I unrelated news, the Department of Homeland Security has added over 10,000 facebook users to the US No-Fly list, as suspected supporters of terrorism
The United States would never have been formed without the French's naval assistance and a certain gay Germany general, and I'd argue they did pretty damn well...
My children go to Von Steuben High School.
Don't ask, don't tell.
When you have a tablet, you can do things like punch in what defense the other team just used to provide statistical analysis of what the next best play is, or what kind of defense to run if your opponent is doing X often.
None of this should be done on the sidelines. This should be done in the team's viewing booth where weather is kept outside. A good connection can be provided for the team's cadre of wonky strategists to use up in the booth, and they can confer without the distractions on the sidelines. Much of this can also be done half a continent away at the team's headquarters. The sidelines are not the place for a data entry team and a data analysis team to do their work.
Weather is also a complication. For much of the American football season, the weather will be a major factor in trying to use touch screen based technology.
One of Belichick's complaints, in particular, was that they could not get the series of overhead photographs of the previous play down to the sidelines quick enough via the tablets. A few years ago someone would print them up in the viewing booth and a runner would take copies of the photographs and deliver them to the sidelines. Sometimes a printer would be set up near the sidelines. The older methods were faster than the tablets, probably due to poor connectivity on the field.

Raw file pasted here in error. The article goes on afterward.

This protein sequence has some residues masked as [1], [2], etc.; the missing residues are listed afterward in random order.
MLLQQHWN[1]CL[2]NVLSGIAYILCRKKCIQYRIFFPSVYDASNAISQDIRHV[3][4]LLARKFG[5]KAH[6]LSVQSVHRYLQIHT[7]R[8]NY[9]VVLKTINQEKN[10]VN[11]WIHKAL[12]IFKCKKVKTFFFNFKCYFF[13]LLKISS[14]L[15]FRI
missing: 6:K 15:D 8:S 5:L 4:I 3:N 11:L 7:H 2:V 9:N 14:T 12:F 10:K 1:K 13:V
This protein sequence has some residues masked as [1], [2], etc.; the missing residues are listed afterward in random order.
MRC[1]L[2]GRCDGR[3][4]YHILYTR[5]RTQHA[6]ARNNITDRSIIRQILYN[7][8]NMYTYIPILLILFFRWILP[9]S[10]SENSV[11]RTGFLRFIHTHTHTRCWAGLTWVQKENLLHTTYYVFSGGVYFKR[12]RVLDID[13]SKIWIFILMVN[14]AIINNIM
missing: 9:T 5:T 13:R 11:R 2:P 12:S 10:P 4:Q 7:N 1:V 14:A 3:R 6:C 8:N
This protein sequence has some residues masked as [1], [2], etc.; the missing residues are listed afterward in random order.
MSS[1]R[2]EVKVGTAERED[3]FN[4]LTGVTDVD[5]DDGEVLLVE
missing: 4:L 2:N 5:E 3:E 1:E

Besides the speed of delivery, the tablets introduced a slew of usability issues that physical photographs did not have. The photographs would be viewable in bright sun, rain and in snow. It was also easier for multiple people on the sideline to view the same set of photos at once (no darkness when looking from acute angles). It was also easier to view multiple photographs at once, as opposed to one at a time using the tablet.
The tablets are a solution to a problem that did not exist and are acting like an anchor instead of a sail.
Its not a knock against Windows in any way. Microsoft designed it that way for a specific reason. Why should MS pay good money to hire a bunch of people to write drivers for a bunch of obscure manufacturers.
Microsoft creates and publishes a stable set of API's for hardware interface, and all of those myriad of manufacturers take the cost and responsibility of producing good drivers. It makes perfect sense. Microsoft Windows has the market share. All of the hardware manufacturers that want substantial sales will support Windows.
It doesn't work exactly the same in Linux. Yes, many of the hardware manufacturers do write drivers for Linux, but they get included in Linux. The Windows drivers do not ship with Windows. Saying 'Windows supports all of this hardware' is backwards. The hardware supports Windows.
Just try it. Buy a piece of hardware and plug it in to a Windows machine.
Then try to use the hardware. It won't work because Windows does not have the driver software needed to support the hardware unless someone installs it.
The hardware manufacturer supports Windows.
Try the same thing with almost any major Linux distro, and the hardware will most likely just work. And it is often volunteers who write the support into Linux, not the manufacturer. The manufacturers are often way too slow.
This is not a knock against Windows, it is a design choice by Microsoft that is pure genius and saves them tons of money and effort.
Oh god, I forgot about those monstrosities! Do they still make them?
I would suggest that Windows users never buy a cheap 'Win-Printer' either. Why slowdown your computer doing all the rendering and layout computation on your main CPU when a relatively cheap completely functioning printer could do it faster?
Windows supports very little hardware.
Go buy a printer and set it up. Then connect it to your windows machine. Do not allow windows to search for a driver on the internet and do not load the drivers that shipped with the printer.